To finish removing the Lower Control Arms, remove the bolts connecting them to the frame mounts. These can be accessed from near the wheel well, with the bolt head towards the exterior of the car. (Visible two images back) Like many of the nuts on the S197, the forward nuts are clipped for easy bolt installation, but they are also self-retaining, so they’ll stay in place once you remove the Lower Control Arms.

One control arm out. If your axle has the same amount of rust mine had, you’ll want to start sanding the surface of the axle mount for the CAB install. You’ll want to get the entire area that the CAB hugs the mount, as well as the inside where the spacer can fight placement.
From the left side of the axle, remove the bolt retaining the panhard bar (e). Once the surfaces have been sanded, slide the CAB into position (f). This can require a lot of muscle and a mallet will help.
Maneuver the Control Arm Bracket until a bolt will fit through on the inboard side (g). Once you can get a bolt through this side, line up one of the spacers and push the bolt through it (h). Lastly, wiggle the CAB until the bolt will pass through the outboard side (i), and place a nut on it (but do not tighten).
Now, you can wiggle the Control Arm Bracket into position so that the panhard bar’s bolt will pass through it (j). Though it looks tight, the clipped nut on the inside of the CAB is still loose. At this point, I installed the forward end of the left Control Arm to check fitment (k).
There is a slight gap on the left Control Arm Bracket due to the shape of the axle mount. Insert the small spacer here (l). Then, fit in the one of the small, thin bolts at (m). Again, place them but do not tighten. I have the control arm bolt and nut in place for safe keeping.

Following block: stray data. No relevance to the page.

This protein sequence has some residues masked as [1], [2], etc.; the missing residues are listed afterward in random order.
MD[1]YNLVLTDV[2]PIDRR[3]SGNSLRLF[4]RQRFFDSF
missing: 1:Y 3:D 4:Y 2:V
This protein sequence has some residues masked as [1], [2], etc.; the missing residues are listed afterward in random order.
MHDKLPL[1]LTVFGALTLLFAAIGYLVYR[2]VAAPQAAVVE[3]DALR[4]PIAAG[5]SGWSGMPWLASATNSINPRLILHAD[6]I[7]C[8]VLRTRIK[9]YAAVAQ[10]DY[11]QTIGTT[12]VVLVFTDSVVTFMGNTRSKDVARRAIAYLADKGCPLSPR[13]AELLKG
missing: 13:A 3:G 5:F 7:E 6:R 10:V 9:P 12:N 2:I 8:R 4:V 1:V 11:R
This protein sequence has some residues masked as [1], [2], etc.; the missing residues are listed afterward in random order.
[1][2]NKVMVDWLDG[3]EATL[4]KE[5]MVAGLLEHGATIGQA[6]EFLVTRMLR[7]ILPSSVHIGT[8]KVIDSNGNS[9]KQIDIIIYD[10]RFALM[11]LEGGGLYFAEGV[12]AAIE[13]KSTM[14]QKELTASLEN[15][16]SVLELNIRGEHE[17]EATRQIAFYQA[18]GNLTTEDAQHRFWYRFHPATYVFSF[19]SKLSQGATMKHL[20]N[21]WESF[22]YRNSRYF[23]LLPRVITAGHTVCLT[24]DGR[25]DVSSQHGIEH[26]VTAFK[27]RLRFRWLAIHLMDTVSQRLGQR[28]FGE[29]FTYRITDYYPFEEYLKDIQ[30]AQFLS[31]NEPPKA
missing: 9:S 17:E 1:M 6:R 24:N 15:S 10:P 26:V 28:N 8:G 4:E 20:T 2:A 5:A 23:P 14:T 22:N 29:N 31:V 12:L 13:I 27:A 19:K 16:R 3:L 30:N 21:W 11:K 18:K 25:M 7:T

Repeat this process for the right side.

Different on the right side, you will have the short thick bolt, washer and nut to install (n), as well as another thin bolt (o). At this point, you can install your LCAs with the remaining bolts and nuts and begin tightening everything (p). My CABs were a bit tight, but a little brainstorming later, and my friend and accomplice (Felix) supplied the materials necessary for an improvised reverse-vise we used to spread the CABs to insert the LCAs (?).
With everything in place, tighten it all down. Refer to your specific install guide for torque values.
Here you can see where my stock 2011 V6 PP (GT500) Control Arm was chafing into the brake line. Felix had a moderate amount of wire loom tubing lying about, so I threw some at the brake lines before securing them with a zipties.

Installation of the Control Arm Brackets and Lower Control Arms is complete at this point. Throw on your wheels, drop your car to the ground, and feel out your suspension changes. (?) In case anyone else experiences the same tightness issues, our improvised reverse-vise consisted of all used hardware: a long-threaded bolt, a dozen washers and two nuts. Good luck, enjoy, and JOIN THE FORUMS!

-J. “FiK” Smathers